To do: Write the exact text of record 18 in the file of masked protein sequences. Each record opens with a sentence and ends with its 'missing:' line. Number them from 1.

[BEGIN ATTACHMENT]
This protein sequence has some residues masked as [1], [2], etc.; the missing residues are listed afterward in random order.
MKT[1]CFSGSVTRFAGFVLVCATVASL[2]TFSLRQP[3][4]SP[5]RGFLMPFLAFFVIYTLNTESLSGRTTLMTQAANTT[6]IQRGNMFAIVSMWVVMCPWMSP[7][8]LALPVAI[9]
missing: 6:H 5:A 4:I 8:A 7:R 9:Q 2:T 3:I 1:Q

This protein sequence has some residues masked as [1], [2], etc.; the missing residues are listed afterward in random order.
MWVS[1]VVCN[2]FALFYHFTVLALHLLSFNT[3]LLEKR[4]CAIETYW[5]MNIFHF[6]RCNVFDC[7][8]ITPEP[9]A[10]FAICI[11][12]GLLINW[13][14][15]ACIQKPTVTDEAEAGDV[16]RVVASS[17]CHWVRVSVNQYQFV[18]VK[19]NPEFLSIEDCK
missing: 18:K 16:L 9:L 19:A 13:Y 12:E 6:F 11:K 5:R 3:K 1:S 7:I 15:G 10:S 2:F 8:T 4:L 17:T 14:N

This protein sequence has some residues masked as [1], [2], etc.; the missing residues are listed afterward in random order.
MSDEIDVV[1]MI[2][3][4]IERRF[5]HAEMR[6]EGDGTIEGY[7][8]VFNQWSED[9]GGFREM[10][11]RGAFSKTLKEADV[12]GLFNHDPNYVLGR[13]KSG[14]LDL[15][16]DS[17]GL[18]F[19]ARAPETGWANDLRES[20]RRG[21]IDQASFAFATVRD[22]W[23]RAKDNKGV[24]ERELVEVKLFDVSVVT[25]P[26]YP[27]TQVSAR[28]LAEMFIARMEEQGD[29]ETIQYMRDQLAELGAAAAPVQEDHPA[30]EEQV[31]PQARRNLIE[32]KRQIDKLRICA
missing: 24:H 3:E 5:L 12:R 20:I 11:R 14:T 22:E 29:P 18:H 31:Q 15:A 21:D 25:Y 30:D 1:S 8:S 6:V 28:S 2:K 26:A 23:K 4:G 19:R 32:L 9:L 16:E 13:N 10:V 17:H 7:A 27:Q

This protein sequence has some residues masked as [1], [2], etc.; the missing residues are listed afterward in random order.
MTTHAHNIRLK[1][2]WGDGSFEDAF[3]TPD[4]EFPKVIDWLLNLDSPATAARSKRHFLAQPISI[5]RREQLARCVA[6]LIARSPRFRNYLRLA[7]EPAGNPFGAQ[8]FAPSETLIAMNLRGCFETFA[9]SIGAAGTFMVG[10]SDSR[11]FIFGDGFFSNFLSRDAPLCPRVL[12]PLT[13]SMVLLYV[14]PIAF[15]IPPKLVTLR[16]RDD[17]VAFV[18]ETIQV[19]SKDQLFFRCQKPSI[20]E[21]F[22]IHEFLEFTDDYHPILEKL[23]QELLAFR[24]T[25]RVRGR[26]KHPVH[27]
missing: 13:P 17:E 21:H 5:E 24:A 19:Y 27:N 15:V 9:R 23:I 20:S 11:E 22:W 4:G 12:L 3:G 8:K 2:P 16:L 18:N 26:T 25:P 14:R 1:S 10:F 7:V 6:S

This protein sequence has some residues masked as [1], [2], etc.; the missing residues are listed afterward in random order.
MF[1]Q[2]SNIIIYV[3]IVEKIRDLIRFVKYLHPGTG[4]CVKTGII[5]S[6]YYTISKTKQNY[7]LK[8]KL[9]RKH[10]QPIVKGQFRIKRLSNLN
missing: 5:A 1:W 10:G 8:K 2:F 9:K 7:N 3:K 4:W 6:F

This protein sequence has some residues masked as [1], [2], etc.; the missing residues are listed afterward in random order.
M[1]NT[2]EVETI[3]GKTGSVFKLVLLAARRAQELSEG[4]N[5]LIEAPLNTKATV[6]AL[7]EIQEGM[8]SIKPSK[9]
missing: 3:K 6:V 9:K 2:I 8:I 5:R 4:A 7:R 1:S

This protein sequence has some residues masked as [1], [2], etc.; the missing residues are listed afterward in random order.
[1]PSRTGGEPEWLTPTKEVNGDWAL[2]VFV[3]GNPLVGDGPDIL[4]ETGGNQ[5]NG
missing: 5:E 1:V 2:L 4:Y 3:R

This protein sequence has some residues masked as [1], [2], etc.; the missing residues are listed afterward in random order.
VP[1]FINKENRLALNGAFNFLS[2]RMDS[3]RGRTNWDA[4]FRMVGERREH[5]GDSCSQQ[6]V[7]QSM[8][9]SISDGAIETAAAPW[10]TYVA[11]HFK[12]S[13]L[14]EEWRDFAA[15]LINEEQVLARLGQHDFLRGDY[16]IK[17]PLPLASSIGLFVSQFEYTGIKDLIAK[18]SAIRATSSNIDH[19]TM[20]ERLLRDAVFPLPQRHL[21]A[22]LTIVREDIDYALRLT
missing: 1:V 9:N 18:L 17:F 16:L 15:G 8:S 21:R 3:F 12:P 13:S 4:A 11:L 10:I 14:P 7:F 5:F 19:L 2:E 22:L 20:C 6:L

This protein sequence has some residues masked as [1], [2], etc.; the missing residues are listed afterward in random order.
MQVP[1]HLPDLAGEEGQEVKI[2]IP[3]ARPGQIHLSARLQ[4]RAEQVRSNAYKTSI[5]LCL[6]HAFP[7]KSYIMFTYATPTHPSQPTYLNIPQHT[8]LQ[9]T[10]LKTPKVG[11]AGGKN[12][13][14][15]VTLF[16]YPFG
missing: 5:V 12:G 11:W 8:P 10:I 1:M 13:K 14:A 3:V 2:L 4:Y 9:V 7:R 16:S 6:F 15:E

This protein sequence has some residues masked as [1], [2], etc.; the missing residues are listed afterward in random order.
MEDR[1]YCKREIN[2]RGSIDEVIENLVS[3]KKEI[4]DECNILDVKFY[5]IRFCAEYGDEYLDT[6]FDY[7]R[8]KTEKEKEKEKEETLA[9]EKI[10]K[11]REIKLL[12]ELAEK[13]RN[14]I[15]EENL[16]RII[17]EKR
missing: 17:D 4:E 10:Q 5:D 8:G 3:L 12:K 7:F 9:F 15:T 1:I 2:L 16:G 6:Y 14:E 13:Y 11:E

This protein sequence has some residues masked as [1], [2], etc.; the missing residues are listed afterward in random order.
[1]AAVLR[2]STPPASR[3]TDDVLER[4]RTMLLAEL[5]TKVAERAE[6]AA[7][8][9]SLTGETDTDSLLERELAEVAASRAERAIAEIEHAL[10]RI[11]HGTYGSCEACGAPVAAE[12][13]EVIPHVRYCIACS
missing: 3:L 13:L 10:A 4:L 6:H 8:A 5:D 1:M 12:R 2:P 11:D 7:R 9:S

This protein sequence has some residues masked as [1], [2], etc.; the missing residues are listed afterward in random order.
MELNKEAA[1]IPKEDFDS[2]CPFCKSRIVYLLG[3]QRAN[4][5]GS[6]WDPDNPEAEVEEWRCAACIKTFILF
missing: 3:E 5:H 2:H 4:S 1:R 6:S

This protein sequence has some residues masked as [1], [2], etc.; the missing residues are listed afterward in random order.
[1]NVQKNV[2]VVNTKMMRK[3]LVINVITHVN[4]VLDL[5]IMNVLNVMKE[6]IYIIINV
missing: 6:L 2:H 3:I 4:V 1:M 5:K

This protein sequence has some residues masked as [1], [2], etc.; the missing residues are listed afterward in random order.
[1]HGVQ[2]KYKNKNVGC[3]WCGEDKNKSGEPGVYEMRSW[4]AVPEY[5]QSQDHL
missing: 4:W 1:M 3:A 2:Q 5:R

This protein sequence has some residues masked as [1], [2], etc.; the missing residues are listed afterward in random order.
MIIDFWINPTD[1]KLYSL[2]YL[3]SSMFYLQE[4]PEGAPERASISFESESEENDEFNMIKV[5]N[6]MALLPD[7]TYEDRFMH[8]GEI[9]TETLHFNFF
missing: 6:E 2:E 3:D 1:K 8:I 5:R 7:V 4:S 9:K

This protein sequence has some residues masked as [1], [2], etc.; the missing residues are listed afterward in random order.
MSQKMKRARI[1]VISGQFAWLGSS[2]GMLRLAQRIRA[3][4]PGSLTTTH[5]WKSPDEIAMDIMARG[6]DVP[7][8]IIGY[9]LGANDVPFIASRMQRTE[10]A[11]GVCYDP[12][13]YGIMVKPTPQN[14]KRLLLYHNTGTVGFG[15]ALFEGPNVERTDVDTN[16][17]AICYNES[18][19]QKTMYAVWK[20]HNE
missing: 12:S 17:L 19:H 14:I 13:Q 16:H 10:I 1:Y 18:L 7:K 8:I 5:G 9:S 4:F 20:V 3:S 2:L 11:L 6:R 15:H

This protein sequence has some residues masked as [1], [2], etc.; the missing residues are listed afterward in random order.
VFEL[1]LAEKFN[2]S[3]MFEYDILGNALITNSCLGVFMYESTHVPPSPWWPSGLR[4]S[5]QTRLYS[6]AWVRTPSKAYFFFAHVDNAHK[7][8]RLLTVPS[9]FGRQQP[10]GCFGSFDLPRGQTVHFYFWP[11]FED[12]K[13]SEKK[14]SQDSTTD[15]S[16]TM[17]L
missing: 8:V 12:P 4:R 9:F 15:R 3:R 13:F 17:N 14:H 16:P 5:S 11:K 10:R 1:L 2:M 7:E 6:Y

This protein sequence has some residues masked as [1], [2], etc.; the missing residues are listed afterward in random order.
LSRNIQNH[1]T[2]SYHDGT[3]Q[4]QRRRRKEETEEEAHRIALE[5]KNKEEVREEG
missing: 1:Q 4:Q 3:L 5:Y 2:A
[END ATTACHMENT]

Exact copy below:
This protein sequence has some residues masked as [1], [2], etc.; the missing residues are listed afterward in random order.
LSRNIQNH[1]T[2]SYHDGT[3]Q[4]QRRRRKEETEEEAHRIALE[5]KNKEEVREEG
missing: 1:Q 4:Q 3:L 5:Y 2:A